By JOHN T. WARD
By a 4-0 vote at a special, single-issue meeting Monday night, the borough council approved a three-year, $1.49 million contract for collection of trash, recyclables and household bulk waste with a private hauler, Delisa Demolition of Tinton Falls.
But the change, effective September 1, will be all but unnoticeable to residents and small-business owners, town officials said. And it should generate “significant” savings, they contend.
In terms of service, “nothing will change,” said Administrator Stanley Sickels. Trash will continue to be picked up twice a week, and on the same schedule now used, he said. Recycling will remain as a single-stream collection twice monthly. Bulk pickups will still be monthly and by appointment, he said.
Homeowners will continue to use their own trash bins and won’t be given, or required to buy, new barrels, Sickels said. And there will be no out-of-pocket expenses, as the town covers the entire $469,000-a-year tab just as it now pays for trash pickup: through tax receipts.
DeLisa will also service the borough government’s own trash, with pickups at parks, borough hall, from street cans known as litter lockers, and all other facilities, Sickels said.
Sickels said the switchover would produce “at least” $200,000 in annual operational savings on salaries and equipment costs. But no one will be laid off from the 31-employee Department of Public Utilities, he said, because staffing has shrunk as a result of retirements, resignations and terminations for cause, and so the remaining sanitation workers will be reassigned to other DPU tasks such as street and sewer maintenance, Sickels said.
A move to privatize trash collection was aborted in October, 2014, in part because the bid specifications did not include a provision that borough employees laid off as a result of the switch be offered jobs by the winning bidder. Though the latest round of bids included the condition, and DeLisa is looking to hire, the provision won’t be needed, Menna said.
More will be saved in avoiding the replacement of two garbage trucks that are nearing the end of their useful lives, said Sickels. Trucks sell for $500,000 and more, he said.
The borough will auction off those two trucks and keep the two newest ones, using them for hauling leaves, as well as snow from places where has to be carted to another location because of space issues, he said.
But the real savings, said Sickels and Mayor Pasquale Menna, should come from the “hidden costs” of staffing the sanitation department when an employee is hurt or sick — and that department is the most prone to injury, said Sickels.
According to an operational study commissioned after the 2014 bid process was halted, the town incurs personnel costs as a result of moving employees to fill temporary vacancies; in hiring temps to take up the slack in other departments; and in lost productivity, said Sickels.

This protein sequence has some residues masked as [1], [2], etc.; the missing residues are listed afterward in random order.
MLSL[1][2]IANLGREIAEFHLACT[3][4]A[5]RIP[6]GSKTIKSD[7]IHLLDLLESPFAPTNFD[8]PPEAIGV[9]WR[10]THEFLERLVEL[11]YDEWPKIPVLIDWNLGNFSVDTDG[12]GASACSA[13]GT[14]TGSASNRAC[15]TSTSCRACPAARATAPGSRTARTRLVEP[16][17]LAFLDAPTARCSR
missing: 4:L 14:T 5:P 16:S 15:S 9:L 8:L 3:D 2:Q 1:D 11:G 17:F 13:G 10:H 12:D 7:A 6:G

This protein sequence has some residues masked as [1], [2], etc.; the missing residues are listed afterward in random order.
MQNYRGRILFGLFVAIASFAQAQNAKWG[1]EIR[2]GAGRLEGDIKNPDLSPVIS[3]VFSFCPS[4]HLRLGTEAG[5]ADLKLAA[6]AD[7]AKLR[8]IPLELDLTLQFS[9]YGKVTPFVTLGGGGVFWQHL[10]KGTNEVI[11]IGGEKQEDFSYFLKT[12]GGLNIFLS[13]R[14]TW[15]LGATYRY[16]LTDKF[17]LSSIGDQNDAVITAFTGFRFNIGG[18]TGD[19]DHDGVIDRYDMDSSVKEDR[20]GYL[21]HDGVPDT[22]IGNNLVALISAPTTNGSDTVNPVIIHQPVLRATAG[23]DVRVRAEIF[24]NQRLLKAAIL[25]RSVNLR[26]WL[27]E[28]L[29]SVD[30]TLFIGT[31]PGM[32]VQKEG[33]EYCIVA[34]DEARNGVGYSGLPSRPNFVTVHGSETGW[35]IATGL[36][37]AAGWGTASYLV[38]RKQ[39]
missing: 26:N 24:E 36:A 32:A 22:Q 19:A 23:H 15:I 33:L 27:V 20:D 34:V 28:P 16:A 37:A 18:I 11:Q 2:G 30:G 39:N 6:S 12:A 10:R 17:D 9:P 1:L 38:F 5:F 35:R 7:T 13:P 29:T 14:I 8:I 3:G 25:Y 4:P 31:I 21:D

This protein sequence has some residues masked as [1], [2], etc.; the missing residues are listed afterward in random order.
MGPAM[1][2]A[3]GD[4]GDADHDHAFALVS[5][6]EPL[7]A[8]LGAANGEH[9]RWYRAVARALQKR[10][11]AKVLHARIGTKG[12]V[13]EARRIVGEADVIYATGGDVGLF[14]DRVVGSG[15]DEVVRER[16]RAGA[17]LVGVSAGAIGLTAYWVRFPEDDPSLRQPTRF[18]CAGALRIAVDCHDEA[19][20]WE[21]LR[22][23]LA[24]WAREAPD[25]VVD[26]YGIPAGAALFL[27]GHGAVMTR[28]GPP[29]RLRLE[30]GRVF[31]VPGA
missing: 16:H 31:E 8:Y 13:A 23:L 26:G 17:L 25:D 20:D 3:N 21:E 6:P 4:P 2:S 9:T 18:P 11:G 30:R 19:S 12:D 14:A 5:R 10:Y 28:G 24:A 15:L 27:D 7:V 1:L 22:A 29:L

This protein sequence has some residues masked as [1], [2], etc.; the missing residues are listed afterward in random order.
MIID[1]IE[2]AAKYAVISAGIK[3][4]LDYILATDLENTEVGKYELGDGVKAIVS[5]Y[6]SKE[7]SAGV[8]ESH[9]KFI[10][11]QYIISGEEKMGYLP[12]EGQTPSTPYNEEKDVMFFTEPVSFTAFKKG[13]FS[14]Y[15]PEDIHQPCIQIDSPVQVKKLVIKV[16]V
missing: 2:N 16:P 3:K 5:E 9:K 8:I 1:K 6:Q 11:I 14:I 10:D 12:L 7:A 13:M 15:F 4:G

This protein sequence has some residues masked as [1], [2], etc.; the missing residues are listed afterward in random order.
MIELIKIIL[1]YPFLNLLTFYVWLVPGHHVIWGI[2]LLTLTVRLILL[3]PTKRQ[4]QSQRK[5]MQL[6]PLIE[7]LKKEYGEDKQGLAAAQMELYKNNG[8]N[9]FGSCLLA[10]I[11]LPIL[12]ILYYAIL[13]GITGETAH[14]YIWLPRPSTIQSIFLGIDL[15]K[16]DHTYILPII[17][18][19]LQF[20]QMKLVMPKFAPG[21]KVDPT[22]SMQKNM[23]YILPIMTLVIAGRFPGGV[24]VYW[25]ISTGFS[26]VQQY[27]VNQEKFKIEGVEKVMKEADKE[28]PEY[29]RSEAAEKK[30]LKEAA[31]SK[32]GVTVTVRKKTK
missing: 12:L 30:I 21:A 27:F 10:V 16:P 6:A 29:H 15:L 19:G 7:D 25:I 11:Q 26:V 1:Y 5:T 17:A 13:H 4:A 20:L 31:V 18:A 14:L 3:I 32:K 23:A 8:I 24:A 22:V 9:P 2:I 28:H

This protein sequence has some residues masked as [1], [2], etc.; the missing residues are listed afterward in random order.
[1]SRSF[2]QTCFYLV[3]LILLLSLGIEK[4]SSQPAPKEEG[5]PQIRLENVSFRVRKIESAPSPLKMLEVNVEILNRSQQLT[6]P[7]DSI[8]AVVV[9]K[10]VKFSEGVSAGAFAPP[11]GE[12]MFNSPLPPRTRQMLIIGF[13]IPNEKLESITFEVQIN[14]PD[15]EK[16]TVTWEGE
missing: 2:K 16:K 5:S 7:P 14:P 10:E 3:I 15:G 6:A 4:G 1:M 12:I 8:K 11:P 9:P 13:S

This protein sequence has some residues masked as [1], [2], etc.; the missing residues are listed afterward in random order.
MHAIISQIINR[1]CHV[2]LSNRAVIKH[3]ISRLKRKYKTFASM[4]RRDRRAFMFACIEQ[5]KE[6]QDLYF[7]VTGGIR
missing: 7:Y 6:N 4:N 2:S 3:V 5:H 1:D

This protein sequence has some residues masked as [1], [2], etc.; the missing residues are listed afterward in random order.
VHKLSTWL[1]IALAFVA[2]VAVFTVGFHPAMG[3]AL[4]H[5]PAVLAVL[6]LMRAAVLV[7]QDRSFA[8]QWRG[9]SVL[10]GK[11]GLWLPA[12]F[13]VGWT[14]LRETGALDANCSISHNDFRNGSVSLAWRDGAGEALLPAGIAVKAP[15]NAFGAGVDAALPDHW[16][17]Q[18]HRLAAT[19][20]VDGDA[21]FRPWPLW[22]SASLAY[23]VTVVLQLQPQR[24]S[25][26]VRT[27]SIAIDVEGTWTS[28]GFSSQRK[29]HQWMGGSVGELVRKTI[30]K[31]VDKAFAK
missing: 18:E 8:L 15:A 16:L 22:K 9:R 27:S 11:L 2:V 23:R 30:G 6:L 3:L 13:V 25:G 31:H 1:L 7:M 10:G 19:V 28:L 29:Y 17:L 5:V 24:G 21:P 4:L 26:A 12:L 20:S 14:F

By cutting out sanitation, “the savings were real,” Sickels said. He said even greater savings are expected in the future as a result of lower insurance and workman’s comp costs.
The borough had budgeted $547,250 in salaries and wages for the DPU’s sanitation unit this year, up from $520,000 in 2014.
According to a memo prepared by Councilman Ed Zipprich, who was absent Monday night, the town saved $371,500 in rebidding the project. A breakdown of that figure was not immediately available. But Menna said the private hauling industry has become more competitive in the past year, with prices charged to municipalities falling.
A summary of bids showed that the lowest one in the 2014 round came in at $1.5 million for a three-year contract, and that DeLisa was second-lowest, at $1.72 million.
The figures also show, however, that all four of the other bidders who participated in both rounds increased their prices in 2015. DeLisa’s was the only one to drop.
The borough will continue to pay tipping fees incurred at the Monmouth County Reclamation Center, with no markup by the contractor, officials said. The budget adopted earlier this year includes $384,000 in landfill fees.
Drawing a process it began 18 months ago to a conclusion, the council put Red Bank in the ranks of area towns getting out of the hauling business, including Fair Haven and Rumson.
Little opposition to the change was voiced during the public comment session of the meeting, though local Republican party chairman Sean Di Somma, who lobbied for privatization two years ago, pressed officials on the reasons for the one-year delay in finalizing a contract. Menna replied that the result was a less costly contract. Resident Freddie Boynton, a former borough employee, said private hauling hadn’t worked in Eatontown.
The borough has the option to extend the contract for two years, at prices of $516,000 and $532,000, in fourth and fifth years, respectively.
Menna said the town would now have to embark on a “massive communication effort” to get word about the change to all those affected. But he nixed the idea of including a notice in mailed tax or water bills as too expensive.
In particular, he said, customers will need to know who to contact. DeLisa’s website lists its phone number as 732-361-2081 and its email address as firstname.lastname@example.org.